Many agriculture workers ‘holding out for redundancy’

Nearly two-thirds of agricultural workers are holding out for redundancy before switching careers, a new study has suggested.

The findings of the survey of 1,000 employees, by training provider Learning People, make for sobering reading for the agricultural sector, which is already struggling to recruit new blood at a time when Brexit has exacerbated labour shortages.

The survey targeted industries that were finding it tougher to recruit, namely admin and secretarial roles, agriculture, machine operatives and customer service staff, among others. Across all sectors, some 34 per cent said they were looking for a redundancy pay off before making a move, with that figure rising to 58 per cent for agriculture.

In agriculture specifically, 60 per cent of workers, when asked to reflect on the past five years, complained of shrinking teams and increased workloads, while 54 per cent spoke of pay freezes and 46 per cent said redundancies had become commonplace. Young people tended to paint a bleaker picture than their older colleagues.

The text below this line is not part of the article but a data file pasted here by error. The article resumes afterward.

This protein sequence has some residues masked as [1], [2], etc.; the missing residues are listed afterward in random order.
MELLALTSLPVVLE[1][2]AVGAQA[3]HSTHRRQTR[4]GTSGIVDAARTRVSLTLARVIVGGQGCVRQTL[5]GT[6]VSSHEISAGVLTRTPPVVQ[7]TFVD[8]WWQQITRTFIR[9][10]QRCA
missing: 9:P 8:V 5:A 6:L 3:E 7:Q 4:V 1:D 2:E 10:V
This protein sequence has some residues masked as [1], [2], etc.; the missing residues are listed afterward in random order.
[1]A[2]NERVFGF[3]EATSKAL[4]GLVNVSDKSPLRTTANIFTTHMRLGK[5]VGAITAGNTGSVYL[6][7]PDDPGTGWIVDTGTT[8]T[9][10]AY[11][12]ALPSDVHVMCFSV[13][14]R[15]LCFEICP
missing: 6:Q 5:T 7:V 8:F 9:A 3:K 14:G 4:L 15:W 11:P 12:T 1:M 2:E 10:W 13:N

Asked what they would spend their redundancy money on, home renovations came out number one, ahead of a holiday and moving house.

“Ten years on from the financial crisis many employers are still in a cycle of redundancies, especially those adapting to automation,” said Mike Appleby, head of global talent community at Learning People. He added that employees should work on updating their skills in their present job and establish what they are passionate about.

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